So, can virtual sim-racing be enjoyable and something people would watch, even if they're not madly passionate about that game type ? That is my main question. And to quickly clear things - I'm watching a lot of SC:BW, SC2 and HoN streams and I've stopped playing the StarCrafts because they require a ton of time to master. I can't play these two like I play PES for example - just for fun. There's something in that competition there, the ladder or iCCup's ranking, that is just forcing me to want more and more and more of it. Ladder fear is something I've never had. Much rather the opposite case with me - once I see some sort of competition, I gotta have a go at it. And to enjoy those two, I'd need to master them and that requires inhuman effort out of me, so I'm just sticking to watching them as a spectator.
But sim-racing ? Oh yeah ! That can be fun and challenging at the same time. The point is - can it be a valid eSports, just like SC ? Or do you have to be strongly attached to it and a fan of the genre, to be a regular viewer ?
With the recent boredom that comes out of Formula 1, the WRC and pretty much every other racing series, with all their restrictions and regulations and safety measures, I recon virtual sim-racing has a proper shot at gaining audience. With the infinite safety net that no one can be killed or injured during a virtual race, people that are racing, are pushing themselves to the limit ... and then some more. With the lack of real cost to run in these leagues, drivers can be sure that they will have a spotless car each time they leave the pits and not wonder "Hey did that guy tighten my wheel nut all the way or ... ?!".
To those that say that this is nothing more then a sofa-driving - just don't even go there. In recent years, the technology has come along leaps and bounds. Even the cheapest wheel nowdays has proper FeedBack, which gives quite the realistic feel. And you need to feel that feedback, coz if you don't, you won't know when you're about to loose control of the back end of your car and you're going to crash. And then comes the endurance factor. 12 hours at Spa ? 24 hours at Le Mans ? Yep, those races exist in their real time format equivalent over at the sim-racers. And there's even more of that kind.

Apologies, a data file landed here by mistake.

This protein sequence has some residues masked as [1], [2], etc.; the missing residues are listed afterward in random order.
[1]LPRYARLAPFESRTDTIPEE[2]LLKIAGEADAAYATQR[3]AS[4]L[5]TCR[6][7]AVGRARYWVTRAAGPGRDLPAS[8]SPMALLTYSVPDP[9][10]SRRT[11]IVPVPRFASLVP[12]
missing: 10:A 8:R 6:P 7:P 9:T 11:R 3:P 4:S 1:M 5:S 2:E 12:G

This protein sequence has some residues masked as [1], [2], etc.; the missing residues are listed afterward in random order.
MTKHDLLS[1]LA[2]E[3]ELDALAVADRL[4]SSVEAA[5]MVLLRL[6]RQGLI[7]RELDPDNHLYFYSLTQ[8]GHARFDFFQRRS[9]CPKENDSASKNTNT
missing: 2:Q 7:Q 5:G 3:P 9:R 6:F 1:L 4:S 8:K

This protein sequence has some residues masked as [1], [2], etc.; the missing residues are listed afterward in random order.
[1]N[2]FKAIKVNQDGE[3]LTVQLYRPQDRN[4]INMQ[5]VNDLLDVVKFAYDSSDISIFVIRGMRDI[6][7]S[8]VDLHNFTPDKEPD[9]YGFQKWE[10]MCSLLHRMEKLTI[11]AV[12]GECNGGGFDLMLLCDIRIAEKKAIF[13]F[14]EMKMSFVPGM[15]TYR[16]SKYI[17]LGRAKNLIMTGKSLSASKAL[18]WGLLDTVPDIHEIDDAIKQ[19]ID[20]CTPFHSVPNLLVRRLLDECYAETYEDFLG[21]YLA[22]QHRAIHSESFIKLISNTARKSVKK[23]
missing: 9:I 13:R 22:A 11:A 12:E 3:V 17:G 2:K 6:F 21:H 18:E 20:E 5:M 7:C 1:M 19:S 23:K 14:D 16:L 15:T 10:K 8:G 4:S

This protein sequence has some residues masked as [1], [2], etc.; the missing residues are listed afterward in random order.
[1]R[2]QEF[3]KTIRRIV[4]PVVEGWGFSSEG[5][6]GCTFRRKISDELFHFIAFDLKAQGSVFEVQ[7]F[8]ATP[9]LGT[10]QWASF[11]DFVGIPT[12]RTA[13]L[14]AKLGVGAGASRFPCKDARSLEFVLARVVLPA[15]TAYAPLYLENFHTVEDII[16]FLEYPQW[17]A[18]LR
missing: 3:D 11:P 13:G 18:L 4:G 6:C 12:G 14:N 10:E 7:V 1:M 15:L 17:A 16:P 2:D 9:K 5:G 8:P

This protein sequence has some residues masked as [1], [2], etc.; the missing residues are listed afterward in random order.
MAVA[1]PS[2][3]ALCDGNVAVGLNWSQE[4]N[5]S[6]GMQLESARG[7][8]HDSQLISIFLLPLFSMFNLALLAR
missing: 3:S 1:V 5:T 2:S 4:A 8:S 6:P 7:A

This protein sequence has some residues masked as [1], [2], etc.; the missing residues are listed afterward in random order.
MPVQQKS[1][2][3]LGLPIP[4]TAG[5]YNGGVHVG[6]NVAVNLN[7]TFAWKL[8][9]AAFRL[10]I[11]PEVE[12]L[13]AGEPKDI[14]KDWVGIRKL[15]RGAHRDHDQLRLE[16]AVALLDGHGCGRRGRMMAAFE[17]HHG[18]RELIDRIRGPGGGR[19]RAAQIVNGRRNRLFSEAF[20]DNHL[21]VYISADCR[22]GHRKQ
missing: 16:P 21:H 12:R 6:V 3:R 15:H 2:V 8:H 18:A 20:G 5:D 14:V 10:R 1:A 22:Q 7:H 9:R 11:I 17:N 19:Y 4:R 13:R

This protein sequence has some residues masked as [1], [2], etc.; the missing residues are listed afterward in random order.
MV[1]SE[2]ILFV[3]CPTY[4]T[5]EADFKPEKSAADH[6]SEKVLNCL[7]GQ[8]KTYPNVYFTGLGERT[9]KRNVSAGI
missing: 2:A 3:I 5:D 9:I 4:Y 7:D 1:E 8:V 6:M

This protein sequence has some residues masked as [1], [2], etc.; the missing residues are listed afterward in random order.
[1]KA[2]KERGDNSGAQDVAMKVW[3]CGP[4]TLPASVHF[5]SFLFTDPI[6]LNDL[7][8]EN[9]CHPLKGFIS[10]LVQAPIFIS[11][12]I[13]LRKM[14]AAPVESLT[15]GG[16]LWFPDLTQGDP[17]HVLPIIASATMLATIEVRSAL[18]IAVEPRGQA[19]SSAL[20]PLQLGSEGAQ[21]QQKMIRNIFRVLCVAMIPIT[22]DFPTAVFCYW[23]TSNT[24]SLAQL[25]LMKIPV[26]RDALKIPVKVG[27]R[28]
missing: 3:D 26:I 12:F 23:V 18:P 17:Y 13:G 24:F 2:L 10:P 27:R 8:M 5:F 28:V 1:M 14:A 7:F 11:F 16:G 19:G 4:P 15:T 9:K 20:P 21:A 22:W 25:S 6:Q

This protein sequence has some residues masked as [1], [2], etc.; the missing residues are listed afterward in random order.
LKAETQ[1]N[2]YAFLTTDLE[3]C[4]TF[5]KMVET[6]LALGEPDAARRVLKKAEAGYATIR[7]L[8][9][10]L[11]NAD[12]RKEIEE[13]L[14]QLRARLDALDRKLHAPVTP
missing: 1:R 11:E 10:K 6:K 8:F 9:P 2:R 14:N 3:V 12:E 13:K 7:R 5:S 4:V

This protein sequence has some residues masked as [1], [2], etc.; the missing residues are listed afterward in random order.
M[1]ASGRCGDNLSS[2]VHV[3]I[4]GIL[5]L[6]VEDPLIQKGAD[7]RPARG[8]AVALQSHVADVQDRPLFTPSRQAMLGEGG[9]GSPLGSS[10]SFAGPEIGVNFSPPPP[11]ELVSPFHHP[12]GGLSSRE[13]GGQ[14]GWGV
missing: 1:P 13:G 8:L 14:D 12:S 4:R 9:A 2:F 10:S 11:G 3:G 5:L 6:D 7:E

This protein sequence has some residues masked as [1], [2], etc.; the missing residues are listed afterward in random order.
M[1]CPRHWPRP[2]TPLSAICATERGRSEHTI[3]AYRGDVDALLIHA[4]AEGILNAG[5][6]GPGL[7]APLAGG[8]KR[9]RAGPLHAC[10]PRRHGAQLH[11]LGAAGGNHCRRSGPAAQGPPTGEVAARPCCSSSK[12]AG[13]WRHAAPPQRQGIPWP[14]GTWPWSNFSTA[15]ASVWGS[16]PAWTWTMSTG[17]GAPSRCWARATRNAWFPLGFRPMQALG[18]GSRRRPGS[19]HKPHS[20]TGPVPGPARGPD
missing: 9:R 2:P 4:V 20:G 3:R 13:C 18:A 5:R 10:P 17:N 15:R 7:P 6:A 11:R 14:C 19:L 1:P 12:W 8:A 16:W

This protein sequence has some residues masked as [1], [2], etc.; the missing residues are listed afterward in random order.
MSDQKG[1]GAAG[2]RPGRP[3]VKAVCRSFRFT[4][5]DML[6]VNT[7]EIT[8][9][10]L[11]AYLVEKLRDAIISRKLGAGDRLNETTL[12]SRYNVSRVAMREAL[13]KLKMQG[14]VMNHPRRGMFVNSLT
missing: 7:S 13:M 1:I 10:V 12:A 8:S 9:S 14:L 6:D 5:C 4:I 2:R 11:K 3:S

But even if that's not enough to convince you into the blood and sweat that is put in by the sim-racers into those competitions, just try an hour long race yourself, even with the aids turned on and driving with your keyboard. Oh, and driver aids are banned from online competitions, so ... I hope you get the picture.
So, the skill and the effort are there, on equal pairing. Same goes with the practice as well. The only thing lacking is the casting then. Or is it ?
I actually has been there for quite awhile now and I'm a bit surprised how these communities have managed to grow it, without being in direct contact with each other. Sure, the pure amount of SC casters has helped SC casting to grow on itself quite successfully, but that's not the case with sim-racing. Maybe it's a bit of a problem. But I'm sure you'll quickly forget about it after you watch a race or two and you start to enjoy yourself, watching some excellent driving, overtakes and compete fuck ups by the competitors.
Here are some "small" examples of what I mean :
+ Show Spoiler [A race highlight video] +
+ Show Spoiler [Full race broadcast (Championship deci…] +
So can sim-racing exist as an eSports or is it just for "sofa-driver-nerds" ?